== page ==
What documentation/court orders will be required to recover the value of the life insurance policy from FL unclaimed property?

Asked 9 months ago - Largo, FL

I discovered a life insurance policy on my mother's life after she died last spring. The beneficiary was my father who died in 2000. Nearly all of their assets were held in a revocable living trust so no probate was required. The insurance company refuses to release the money without Letters of Administration from the Probate court. I was told about the Summary Administration and prepared the necessary documents to file, but before I spent $400 for filing fees I asked the insurance company if the Summary Administration would suffice. They refuse to agree to accept the Summary Administration and keep threatening to escheat the funds and send them to Florida's Unclaimed Property Division.

Additional information

I am the sole beneficiary and the value of the insurance policy is far less than $75K. The quote I got for Letters of Administration even exceeds the insurance's value, but that's not the question I am asking. First, I am in no hurry for the money, so the question is, if they escheat the funds to the Florida Unclaimed Property Division, what will I need to do to get the money from them? Is this a simpler process, or will I still have to go to the Probate court for a Summary Administration?

Attorney answers (6)

  1. Carol Anne Johnson

    Contributor Level 18

    7

    Lawyers agree

    Answered . Summary Administration would only be available if the value of the life insurance policy is less than $75K. Read the contract with the life insurance policy holder. Typically, if the beneficiary is no longer living, the money goes to the estate of the decedent, here, your mother. Hire a good local probate attorney to advise you as to the best possible avenue for obtaining the life insurance benefits.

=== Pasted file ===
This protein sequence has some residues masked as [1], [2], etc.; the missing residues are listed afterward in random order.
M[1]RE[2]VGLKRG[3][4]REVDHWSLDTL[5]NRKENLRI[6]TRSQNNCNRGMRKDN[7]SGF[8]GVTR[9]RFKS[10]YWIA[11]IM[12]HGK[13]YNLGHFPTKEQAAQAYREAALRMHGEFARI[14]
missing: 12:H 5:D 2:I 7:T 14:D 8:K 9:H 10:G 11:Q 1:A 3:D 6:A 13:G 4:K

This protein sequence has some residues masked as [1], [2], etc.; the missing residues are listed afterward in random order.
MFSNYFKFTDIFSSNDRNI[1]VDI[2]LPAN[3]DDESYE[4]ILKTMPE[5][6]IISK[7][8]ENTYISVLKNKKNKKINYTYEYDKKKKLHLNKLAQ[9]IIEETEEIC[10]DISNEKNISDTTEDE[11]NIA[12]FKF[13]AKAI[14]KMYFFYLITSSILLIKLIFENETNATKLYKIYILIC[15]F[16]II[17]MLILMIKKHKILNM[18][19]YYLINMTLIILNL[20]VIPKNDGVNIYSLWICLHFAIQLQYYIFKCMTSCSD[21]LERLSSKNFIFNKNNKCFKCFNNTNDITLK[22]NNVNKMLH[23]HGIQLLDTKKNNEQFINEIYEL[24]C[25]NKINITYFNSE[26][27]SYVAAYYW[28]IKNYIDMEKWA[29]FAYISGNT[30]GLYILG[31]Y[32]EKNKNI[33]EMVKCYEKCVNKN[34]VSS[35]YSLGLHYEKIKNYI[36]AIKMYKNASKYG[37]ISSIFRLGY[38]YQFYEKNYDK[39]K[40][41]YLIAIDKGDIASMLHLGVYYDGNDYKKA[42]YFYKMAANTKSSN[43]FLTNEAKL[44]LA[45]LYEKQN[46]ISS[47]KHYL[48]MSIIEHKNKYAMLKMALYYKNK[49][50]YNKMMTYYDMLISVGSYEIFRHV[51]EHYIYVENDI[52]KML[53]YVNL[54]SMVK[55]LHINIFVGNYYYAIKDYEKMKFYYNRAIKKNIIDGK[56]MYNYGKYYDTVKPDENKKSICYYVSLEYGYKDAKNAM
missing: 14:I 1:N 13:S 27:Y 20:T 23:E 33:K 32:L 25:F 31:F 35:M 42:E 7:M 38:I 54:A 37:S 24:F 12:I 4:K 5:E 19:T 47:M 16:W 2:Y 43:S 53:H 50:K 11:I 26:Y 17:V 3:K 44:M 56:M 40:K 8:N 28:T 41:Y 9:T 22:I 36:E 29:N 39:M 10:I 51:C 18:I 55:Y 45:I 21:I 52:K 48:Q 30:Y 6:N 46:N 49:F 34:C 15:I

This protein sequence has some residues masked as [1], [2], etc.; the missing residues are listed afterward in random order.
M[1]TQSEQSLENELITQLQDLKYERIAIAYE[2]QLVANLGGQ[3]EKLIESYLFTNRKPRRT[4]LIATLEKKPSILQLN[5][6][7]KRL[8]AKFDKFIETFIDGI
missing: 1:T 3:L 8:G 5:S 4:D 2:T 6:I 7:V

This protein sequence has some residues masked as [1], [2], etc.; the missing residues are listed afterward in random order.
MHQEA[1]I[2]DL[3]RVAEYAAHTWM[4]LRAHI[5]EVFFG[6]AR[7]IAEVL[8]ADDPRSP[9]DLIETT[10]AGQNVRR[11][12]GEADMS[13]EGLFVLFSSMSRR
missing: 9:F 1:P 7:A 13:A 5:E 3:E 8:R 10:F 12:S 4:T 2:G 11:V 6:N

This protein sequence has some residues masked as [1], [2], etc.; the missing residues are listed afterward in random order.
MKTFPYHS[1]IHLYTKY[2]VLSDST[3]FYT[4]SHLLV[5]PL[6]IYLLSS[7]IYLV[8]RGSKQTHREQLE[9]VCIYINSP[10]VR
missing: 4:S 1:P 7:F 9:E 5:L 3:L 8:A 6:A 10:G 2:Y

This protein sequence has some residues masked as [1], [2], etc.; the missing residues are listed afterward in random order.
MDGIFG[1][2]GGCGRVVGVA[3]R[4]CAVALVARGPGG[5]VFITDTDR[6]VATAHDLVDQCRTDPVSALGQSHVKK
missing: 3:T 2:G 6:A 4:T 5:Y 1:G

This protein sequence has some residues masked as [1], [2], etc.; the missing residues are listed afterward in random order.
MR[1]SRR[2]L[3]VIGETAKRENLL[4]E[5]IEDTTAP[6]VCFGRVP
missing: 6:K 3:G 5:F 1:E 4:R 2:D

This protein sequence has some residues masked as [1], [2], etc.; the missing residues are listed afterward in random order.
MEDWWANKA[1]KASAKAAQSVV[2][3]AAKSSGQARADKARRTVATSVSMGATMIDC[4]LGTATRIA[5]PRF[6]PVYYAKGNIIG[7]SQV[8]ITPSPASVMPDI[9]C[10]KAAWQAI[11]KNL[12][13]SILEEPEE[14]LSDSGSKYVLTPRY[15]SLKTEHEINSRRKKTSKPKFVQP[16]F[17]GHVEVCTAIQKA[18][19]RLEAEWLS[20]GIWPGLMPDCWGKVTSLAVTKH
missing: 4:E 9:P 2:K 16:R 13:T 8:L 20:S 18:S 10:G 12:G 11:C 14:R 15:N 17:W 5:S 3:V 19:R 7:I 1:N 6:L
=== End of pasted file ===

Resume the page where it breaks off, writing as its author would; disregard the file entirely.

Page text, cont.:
My answer is of a general nature and should not be construed to be legal advice nor creating an attorney-client... more
  2. David Michael Goldman

    Pro

    Contributor Level 16

    6

    Lawyers agree

    Answered . Summary Administration should be fine, but remember you cannot file them unless you are the only beneficiary. Doing so would be the unauthorized practice of law.

    My comments are not intended to establish an attorney-client relationship, are not confidential, and are not... more
  3. Cindy M Campbell

    Contributor Level 8

    6

    Lawyers agree

    Answered . You should hire an attorney to help you work with the life insurance company and to represent you in a Summary Administration proceeding.

    The answer provided to the question does not constitute legal advice or establish an attorney-client relationship.
  4. Dennis Michael Phillips

    Contributor Level 17

    5

    Lawyers agree

    Answered . Joe Pippen, a frequent avvo participant, has an office in Largo. I highly recommend contacting his office for help. http://attypip.com

    Please visit our website at www.411FlaLaw.com and watch our video. It is an eye-opener to most people who have no... more
  5. Robert Jason De Groot

    Pro

    Contributor Level 20

    4

    Lawyers agree

    Answered . It is unfortunate that we have to explain FL probate law to uninformed insurance companies from up north. Letters are not issued in every probate, and personal representatives are not appointed in every case. The summary administration process is the way to go, but you need an attorney to file one of these. Joe Pippen, from this site is near you. Please talk with him at least.

    R. Jason de Groot, Esq. We do not have an attorney-client relationship. I am not your lawyer. The statements I... more
  6. Christian K. Lassen II

    Pro

    Contributor Level 20

    5

    Lawyers agree

    Answered . Best bet is to Google "life insurance lawyer" to find someone who knows what they are doing.

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